One word that rang very specifically and true was “magnanimous.” In that scene that you saw, in the therapist’s office, although Ephraim has — in the way Corey plays it — there’s such an intense effort on his part because he’s fighting to save a marriage, [but Kelly says] “You’re done.” So there’s very different energies in that scene, and Corey is such a full actor who gives and brings so much, and the struggle was actually just to remember how over it I really am and sad. And I’m already mourning the relationship that he’s still fighting for, which is also heartbreaking, and I think it’s why I was so sad. I’m getting sad just thinking about it right now! [Laughs] Also thinking, like, how crazy is Kelly because he is such a — you’re so easily wooed by Ephraim. But “magnanimous” was — you know, it’s like I’m doing the right thing, you know? Trying to do this like, I’m doing you a favor, I’m doing us a favor. Olive branch-y. It was a lot at play — but, again, he was very specific to make sure that we’re both going after very different things, and I hope that it worked in the scene. You guys have seen it; I haven’t yet.
Guillermo has such a specific vision, and I’m sure he’s able to provide you with a lexicon of what’s going on, but was there a moment when you went on set or when you went to the creature shop or something like that where you were like, “OK, this something much more intense, much more tangible than I ever had imagined”?
Yeah, it’s about to go there. I mean, the first thing that Guillermo wanted me to do was cut my hair. And I was working on some other projects, and my hair is really big and curly actually. I thought, “I can’t do that.” But when this man with a vision says, “Cut your hair,” you say, “How short?” [But] I think it helped. I think he saw the character a certain way, and I think it really helped — not just visually but for myself. She’s a bit more maternal, more simplistic, more refined, more controlled, more contained. Us curly-haired ladies are sometimes a little effervescent. And when he saw it — because we tried to work with wigs, and there’s a lot of people with wigs on the show — he just looked and he said, “No, that’s the character.” And I was happy then.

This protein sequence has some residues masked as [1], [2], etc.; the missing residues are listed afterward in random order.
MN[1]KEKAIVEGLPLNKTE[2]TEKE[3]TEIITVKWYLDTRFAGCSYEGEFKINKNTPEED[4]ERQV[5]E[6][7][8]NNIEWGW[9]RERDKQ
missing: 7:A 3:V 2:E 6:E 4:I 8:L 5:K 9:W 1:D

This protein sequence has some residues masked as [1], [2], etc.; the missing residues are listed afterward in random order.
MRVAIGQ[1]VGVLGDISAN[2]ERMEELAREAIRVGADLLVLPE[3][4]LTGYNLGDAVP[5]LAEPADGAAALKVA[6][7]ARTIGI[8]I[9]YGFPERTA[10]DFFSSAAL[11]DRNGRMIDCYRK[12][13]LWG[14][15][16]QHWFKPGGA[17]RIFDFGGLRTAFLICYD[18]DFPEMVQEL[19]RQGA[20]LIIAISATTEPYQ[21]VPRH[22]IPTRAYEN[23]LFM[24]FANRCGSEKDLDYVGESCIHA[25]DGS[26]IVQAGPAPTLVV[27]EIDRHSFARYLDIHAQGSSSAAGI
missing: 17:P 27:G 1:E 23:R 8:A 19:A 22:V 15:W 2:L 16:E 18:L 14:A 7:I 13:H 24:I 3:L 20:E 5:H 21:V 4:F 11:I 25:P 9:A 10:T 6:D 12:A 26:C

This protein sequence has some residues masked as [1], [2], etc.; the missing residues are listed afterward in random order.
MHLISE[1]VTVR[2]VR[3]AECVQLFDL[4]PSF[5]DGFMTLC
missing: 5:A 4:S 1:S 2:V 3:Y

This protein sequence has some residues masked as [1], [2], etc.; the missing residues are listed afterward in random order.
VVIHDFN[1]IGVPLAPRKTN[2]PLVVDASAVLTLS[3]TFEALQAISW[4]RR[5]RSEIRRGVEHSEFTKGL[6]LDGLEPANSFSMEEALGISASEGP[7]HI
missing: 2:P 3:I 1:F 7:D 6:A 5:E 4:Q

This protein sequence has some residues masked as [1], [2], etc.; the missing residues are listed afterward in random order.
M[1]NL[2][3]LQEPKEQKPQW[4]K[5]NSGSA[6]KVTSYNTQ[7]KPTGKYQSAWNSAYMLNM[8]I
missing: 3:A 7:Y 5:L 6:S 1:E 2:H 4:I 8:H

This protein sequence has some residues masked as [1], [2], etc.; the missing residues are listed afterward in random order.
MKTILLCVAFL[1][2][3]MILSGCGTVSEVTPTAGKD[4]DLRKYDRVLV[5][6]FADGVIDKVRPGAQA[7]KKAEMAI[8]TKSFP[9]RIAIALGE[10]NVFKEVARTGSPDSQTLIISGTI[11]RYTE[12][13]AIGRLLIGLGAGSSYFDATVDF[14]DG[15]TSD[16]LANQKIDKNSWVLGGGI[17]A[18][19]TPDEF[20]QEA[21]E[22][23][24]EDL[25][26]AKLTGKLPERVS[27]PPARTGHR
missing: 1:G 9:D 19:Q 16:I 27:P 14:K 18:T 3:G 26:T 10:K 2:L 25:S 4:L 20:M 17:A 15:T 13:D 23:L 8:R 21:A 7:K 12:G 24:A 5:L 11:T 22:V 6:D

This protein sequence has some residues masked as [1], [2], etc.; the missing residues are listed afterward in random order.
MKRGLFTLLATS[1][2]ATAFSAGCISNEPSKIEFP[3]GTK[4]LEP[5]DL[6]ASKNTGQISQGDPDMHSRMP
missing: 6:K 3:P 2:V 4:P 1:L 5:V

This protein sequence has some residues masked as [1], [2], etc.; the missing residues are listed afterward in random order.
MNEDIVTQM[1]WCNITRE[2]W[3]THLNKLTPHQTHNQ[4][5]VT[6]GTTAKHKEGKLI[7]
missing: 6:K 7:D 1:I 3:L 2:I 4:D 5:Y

How often is Guillermo on set? I know he’s been filming something else in Toronto, as well. But can he you feedback after you’ve done some scenes? Does he talk to you throughout the whole process? And how much involvement do you have with him?
He is very committed to the movie that he’s working on now, so I haven’t seen him in a while. I’m in every third or fourth episode, so I’m not here that often. So he could be here more often than I’m aware of. But I know that I’ve emailed him with a few character issues or points, and he graciously e-mails me back right away and is very receptive to the input and feedback. I’d love to see more of him. Who are we kidding?
This is probably one of the most detailed sets for television. How useful is that to you?
Oh, absolutely — because whenever there’s a scene where it’s written … You know, there’s a looseness to some of the filming where, this is your home and feel free to ad-lib and if you were cooking and, yeah, open any drawer and there’s a spatula. And some of the utensils are going to come in really handy in the next episode! [Laughs] But yeah, the world that he has created … Again, I think I need a tour with you guys to see… It covers such a rich cast of so many characters, and the world is so vast. It’s hard for me to comprehend as Kelly, but it’s just an exciting to be even one small part of such a large world.